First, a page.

The firm captured the second global ranking in the DJSI’s Food Products Industry Index, receiving 99th and 100th percentile scores for various assessed criteria including governance, economic, environment and social, with an overall 99th percentile sustainability score.
DJSI assesses some 8,000 companies globally, and within the food industry category, Thai Union only lost out to Colombia’s Grupo Nutresa which ranked in the 100% percentile overall for sustainability.
“There are immense challenges for businesses, especially global businesses, and the seafood industry that is continuously [to] achieve sustainability targets, and this takes an enormous amount of work and commitment,” said Thai Union President and CEO Thiraphong Chansiri.
“[Being listed on the DJSI] is a moment of great pride for us [and] recognises how sustainability is integrated into our business practices and how we do business, [but we realise] there is still an incredible amount to be done [and] have great ambitions to continue pushing this transformation that will benefit the wider seafood industry.”
Many of Thai Union’s major sustainability initiatives come under its SeaChange 2025 global sustainability strategy. One of those already been implemented is its Tuna Commitment 2025, which commits that by 2025, the firm’s tuna sources will all come from vessels and suppliers that ‘demonstrate Operational Best Practices to prevent Illegal, unreported and unregulated (IUU) fishing and modern slavery’.
Operational Best Practices include Marine Stewardship Council certification, vessels with human or electronic monitoring at sea, meeting International Seafood Sustainability Foundation (ISSF) conservation measures and more. Major species of tuna involved include albacore, bigeye, skipjack and yellowfin.
“In tuna, we need to understand as much as possible about the fisheries (meaning the areas of the sea where the tuna fish tend to be found, not a particular enclosed area), the origins of the fish, and the environmental impacts of fishing in these [in order to ensure sustainable practices are applied],” Thai Union Global Director for Corporate Affairs and Sustainability Dr Darian McBain told FoodNavigator-Asia previously.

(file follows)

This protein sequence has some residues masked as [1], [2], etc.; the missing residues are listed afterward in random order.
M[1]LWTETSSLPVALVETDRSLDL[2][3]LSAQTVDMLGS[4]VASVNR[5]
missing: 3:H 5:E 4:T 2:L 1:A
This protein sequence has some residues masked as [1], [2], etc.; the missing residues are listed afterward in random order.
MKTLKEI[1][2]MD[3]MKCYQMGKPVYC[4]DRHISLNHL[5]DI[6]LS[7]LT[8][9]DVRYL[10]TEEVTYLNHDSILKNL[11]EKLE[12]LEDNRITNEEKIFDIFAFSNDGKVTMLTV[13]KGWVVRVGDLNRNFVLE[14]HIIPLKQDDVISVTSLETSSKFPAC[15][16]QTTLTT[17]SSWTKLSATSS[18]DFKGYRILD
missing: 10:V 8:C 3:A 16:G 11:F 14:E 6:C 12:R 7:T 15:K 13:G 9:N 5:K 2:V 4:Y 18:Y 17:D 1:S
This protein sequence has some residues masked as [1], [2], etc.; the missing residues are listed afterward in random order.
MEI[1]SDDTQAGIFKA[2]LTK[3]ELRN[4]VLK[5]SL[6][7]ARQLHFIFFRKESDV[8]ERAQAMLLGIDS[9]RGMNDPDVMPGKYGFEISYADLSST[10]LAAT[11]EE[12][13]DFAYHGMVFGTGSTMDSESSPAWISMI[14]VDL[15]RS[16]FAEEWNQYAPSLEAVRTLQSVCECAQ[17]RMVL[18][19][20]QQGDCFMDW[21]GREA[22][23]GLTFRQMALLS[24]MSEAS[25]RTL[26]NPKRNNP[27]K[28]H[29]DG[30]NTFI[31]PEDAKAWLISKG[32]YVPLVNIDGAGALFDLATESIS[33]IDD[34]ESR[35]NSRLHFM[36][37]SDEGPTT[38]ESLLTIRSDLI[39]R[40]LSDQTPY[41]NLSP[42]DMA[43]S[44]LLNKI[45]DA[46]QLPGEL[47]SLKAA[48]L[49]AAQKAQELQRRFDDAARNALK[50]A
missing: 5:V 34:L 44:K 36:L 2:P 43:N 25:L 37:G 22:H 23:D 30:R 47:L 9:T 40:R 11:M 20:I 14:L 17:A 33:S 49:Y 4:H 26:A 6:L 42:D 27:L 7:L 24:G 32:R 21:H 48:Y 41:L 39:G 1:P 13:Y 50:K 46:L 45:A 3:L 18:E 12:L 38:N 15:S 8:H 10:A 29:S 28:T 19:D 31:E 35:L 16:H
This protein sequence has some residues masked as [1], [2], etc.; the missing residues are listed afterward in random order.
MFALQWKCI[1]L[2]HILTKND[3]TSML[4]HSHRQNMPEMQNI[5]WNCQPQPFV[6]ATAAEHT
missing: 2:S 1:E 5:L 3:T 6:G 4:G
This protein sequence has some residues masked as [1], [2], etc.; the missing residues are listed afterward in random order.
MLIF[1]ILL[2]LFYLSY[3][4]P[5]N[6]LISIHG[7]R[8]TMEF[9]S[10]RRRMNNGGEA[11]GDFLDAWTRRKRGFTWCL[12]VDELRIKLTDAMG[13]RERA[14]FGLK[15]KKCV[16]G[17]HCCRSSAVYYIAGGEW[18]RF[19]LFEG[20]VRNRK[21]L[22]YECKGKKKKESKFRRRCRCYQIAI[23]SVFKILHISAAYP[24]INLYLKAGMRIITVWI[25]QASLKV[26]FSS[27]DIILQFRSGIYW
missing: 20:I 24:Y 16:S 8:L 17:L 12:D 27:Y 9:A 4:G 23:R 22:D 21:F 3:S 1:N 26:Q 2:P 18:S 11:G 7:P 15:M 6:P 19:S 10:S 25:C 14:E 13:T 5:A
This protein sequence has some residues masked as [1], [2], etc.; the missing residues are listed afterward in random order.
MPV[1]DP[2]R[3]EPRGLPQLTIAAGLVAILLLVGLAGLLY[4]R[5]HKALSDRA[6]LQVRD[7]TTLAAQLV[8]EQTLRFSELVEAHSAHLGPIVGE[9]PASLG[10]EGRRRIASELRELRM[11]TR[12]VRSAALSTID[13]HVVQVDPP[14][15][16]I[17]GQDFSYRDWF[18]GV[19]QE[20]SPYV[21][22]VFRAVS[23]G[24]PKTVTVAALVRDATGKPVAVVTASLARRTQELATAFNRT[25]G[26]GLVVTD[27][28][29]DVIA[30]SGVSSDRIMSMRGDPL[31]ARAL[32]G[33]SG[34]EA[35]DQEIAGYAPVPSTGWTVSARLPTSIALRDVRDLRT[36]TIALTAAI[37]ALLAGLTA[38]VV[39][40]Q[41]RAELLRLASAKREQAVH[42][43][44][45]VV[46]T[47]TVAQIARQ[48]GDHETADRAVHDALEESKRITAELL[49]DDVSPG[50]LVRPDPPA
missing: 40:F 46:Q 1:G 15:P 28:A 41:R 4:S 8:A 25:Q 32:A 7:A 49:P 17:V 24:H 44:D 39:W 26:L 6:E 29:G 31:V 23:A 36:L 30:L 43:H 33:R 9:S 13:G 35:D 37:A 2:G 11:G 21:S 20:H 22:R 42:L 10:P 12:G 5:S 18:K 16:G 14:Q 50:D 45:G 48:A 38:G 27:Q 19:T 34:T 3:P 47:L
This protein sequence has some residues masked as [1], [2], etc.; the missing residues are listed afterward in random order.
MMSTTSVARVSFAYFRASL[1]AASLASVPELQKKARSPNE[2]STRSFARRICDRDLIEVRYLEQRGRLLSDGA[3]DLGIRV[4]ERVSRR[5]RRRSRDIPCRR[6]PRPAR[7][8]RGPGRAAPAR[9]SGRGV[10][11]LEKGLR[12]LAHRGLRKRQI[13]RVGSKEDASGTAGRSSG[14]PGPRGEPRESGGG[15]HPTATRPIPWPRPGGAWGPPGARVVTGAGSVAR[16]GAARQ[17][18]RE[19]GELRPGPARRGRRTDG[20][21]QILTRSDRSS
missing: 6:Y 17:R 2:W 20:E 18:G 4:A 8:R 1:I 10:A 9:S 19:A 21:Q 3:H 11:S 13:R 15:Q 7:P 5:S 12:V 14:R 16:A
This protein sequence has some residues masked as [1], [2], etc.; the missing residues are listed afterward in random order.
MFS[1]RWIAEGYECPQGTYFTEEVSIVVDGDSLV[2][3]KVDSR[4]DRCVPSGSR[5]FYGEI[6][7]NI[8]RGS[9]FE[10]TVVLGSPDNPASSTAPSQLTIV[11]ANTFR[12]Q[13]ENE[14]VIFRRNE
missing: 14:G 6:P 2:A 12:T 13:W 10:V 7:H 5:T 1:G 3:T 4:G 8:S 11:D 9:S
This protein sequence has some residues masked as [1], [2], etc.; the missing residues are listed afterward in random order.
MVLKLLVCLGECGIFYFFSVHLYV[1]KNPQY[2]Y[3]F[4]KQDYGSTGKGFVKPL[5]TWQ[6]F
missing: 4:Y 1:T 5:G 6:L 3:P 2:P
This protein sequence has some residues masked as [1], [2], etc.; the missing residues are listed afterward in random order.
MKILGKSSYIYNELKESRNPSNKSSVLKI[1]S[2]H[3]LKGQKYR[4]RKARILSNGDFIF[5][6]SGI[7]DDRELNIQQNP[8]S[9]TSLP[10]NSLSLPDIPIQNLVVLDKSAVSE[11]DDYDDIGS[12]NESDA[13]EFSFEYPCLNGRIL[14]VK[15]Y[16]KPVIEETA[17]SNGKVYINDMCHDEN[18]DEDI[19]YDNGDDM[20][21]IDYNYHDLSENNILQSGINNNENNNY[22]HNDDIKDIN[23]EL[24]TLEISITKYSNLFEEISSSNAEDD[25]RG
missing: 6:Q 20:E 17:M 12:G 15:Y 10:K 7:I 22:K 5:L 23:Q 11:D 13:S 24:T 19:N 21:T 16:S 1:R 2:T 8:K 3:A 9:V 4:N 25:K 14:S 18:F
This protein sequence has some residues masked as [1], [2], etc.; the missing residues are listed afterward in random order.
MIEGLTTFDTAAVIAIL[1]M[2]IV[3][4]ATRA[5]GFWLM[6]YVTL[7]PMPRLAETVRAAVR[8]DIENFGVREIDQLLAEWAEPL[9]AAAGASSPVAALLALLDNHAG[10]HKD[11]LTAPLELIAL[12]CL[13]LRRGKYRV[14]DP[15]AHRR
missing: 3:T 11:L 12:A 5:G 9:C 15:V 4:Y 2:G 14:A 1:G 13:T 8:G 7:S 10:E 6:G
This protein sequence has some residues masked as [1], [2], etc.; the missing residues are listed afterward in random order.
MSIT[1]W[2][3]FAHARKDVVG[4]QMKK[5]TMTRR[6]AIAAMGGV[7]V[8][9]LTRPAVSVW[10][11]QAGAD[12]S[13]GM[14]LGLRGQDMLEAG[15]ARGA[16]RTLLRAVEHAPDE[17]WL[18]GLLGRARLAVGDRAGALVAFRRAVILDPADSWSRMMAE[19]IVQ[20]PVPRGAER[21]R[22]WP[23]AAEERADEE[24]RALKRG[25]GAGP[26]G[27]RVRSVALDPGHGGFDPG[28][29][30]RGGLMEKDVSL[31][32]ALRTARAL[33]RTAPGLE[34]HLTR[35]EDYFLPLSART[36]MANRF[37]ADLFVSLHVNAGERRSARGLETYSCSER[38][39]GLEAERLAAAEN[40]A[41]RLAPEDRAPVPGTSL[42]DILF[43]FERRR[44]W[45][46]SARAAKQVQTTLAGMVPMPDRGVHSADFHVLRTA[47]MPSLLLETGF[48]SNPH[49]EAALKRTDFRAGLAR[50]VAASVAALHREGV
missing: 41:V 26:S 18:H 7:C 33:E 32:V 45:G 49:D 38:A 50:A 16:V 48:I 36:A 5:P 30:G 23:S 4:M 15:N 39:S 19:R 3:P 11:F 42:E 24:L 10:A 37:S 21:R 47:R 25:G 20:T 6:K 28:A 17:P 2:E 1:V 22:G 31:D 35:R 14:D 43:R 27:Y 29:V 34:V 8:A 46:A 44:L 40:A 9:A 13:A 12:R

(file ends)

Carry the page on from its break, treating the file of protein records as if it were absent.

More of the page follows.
“Vessel monitoring is very crucial, whether this be human observers or the installation of electronic monitoring, as this is necessary to give us a clear view and better transparency of what goes on at sea.”
Moving forward, the firm will be implementing several new initiatives under SeaChange to boost its sustainability credentials. From January 1 2022, Thai Union will be transitioning to a full Employer Pays Principle when recruiting migrant workers – a principle that ensures the cost of recruitment is borne by the employer and not the worker.
“[We are] committing to a full Employer Pays Principle next year [in respect of] universal human rights. In practical terms, Thai Union will bear all recruitment-related fees and costs for all migrant workers [recruited] after January 1 2022, and will also publish an updated Ethical Migrant Recruitment Policy by the end of this year,” Chansiri and Thai Union Group Chairman Cheng Niruttinanon said via a formal statement.
“Providing safe, legal and freely-chosen employment in our own facilities and supply chains is an important pillar in our global sustainability strategy SeaChange.”
Thai Union also announced that it would be developing a formal Climate Change Strategy which will include a goal in line with the Science Based Targets Initiative, a collaboration between the UN, World Wide Fund for nature, World Resources Institute and Carbon Disclosure Project.
Food waste and packaging pollution
Earlier this year, the firm also announced a commitment to food loss and waste reduction, targeting a 50% reduction of food loss in its own ambient, frozen and chilled seafood operations by 2025, based on a 2021 baseline.
This included actions to reduce waste disposal to landfill and the upcycling of various inedible tuna parts into high-value products, such as the extraction of DHA-rich Omega-3 tuna oil from tuna heads, turning tuna bones into calcium supplements, and extracting collagen from tuna skin.
Packaging is also a major area of sustainability interest for most big food firms, and this is no different for Thai Union – according to Dr McBain, plastics in particular are a major concern so the firm is looking at ways to reduce this.
“Ocean plastics are a major topic in South East Asia, and even more so for us as a seafood company. We definitely need to pay attention to this as consumers might also worry about the health of the fish they are consuming and whether this might affect them if the surrounding ocean is polluted,” she said.
“Thai Union is targeting this from a packaging perspective and we have committed to ensure 100% of our branded packaging is reusable, recyclable or compostable by 2025 and to have 30% average recycled content in our branded packaging by 2025 too.
“This will include the exploration of sustainable packaging in our innovation, such as technologies to reduce pouch thickness or researching alternative materials for our product packaging.”
The firm is also working on various other packaging-related programmes including initiatives to phase out single-use plastics, to increase the use of recycled materials, and R&D by its Global Innovation Centre to develop recyclable and compostable packaging.